Mother Teresa impacted the lives of people around the world, from every walk of life. Here are stories from three Americans who encountered her.
On September 5, 1997, the world lost a true living saint. Mother Teresa touched the lives of millions, often one person at a time. Here are three ordinary Americans who knew her...
It was a fall day in 1968. I had just come off my nursing shift and was on my way to an orphanage in our suburban Dallas neighborhood, where I planned to meet the children I had volunteered to bring home for the holidays. I felt good about what I was doing, but frustrated too. There were so many people who needed help, and I could only do so much.
When I opened the front door of the orphanage I was stunned. A group of kids and several reporters crowded around a small woman in a nun’s habit. Mother Teresa! I had just read an article about her. She reached out to touch the cheek of a little girl. Now there’s someone who truly makes a difference, I thought.
I moved closer, drawn in by the force of her personality. Just before she left she turned to me and smiled, her eyes crinkling at the corners. “You look like someone I would like to take back to Calcutta to help in my work.”
I laughed and shook my head. “I’d miss my family too much,” I said.
She handed me a small red card. “Then write me,” she said, looking intently in my eyes.
At home, I didn’t even change out of my nurse’s uniform before sitting down at the dining room table with my stationery and a pen. I started a letter several times, only to crumple up the paper and toss it away. What do you say to Mother Teresa? Finally, I began by telling her how she reminded me of my own mother. Then the words flowed.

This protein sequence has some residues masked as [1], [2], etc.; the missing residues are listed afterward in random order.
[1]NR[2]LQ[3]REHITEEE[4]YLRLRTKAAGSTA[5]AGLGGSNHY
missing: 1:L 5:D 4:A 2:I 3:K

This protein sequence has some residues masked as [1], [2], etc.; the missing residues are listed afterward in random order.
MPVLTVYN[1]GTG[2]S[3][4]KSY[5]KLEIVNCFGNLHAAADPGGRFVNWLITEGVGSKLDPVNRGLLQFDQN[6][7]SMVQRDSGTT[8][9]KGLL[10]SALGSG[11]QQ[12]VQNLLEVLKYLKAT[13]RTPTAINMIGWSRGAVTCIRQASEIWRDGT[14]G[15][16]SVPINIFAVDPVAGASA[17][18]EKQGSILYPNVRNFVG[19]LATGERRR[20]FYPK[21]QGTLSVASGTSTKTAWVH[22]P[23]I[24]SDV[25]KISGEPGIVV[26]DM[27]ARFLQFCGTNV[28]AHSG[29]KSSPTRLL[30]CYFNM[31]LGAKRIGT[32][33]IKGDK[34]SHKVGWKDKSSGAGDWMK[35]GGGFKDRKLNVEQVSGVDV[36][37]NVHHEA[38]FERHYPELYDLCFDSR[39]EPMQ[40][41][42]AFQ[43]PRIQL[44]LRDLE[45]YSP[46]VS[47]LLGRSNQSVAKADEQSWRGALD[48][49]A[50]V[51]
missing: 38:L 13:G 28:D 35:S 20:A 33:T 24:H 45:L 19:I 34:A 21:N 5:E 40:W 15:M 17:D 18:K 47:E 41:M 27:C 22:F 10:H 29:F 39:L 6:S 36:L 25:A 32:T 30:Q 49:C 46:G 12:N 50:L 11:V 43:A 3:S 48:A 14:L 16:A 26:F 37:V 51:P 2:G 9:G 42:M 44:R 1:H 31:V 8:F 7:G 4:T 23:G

I wrote about my married daughter, my job, even admitted something I had never really admitted to myself: Though I had gone to church regularly since I was a little girl, I had never really felt God’s presence in my life. I didn’t expect a response from her, but it was good to get those things down on paper. I mailed the letter the next day.
A few weeks later, after an exhausting day at work, I got the mail and listlessly shuffled through the letters. I saw one stamped “air mail” and tore it open. It was a simple note from Mother Teresa, thanking me for my letter and urging me to try to connect to God through prayer. “You can get so close to God that nothing can hurt you,” she wrote.
A short while later I wrote back. And so it went. I babbled on about my joys, my troubles, my questions, and she sent short but powerful replies, always ending with “God bless you.” Gradually I learned to share my thoughts with God as openly and comfortably as I shared them with Mother Teresa—a lesson I hadn’t even known she was teaching me.
I asked what I could give her to show how grateful I was. She wrote that she needed nothing, but she knew some little girls who could use dresses. Oh, how perfect, I thought. One of my earliest memories was of my mother teaching me how to work a sewing machine. I filled several boxes with dresses, and mailed them to Mother Teresa, telling her I wished I could make hundreds more.
Out of her next letter fell a picture of her with two little girls wearing my creations. She wrote, “It’s not how much you do but how much love you put into what you are doing.”
I thought often of those words after giving up nursing and moving back to Alabama. I focused on helping the elderly. I did their shopping, took them to church activities and administered their medication.
Years passed. I grew older; my grandchildren grew up. But Mother Teresa’s letters continued, as dependable as the seasons. Often when I read her letters—typed on gray, grainy paper, with cross-outs and missed punctuation just like mine—it was hard to remember the woman was a larger-than-life figure for people around the world.
One day I needed more from her than words on paper. I felt overwhelmed by tragedy. My sister had recently died of cancer and another family member had just been diagnosed with a serious illness. All afternoon I cried, searching for the reassurance Mother Teresa said could always be found in God.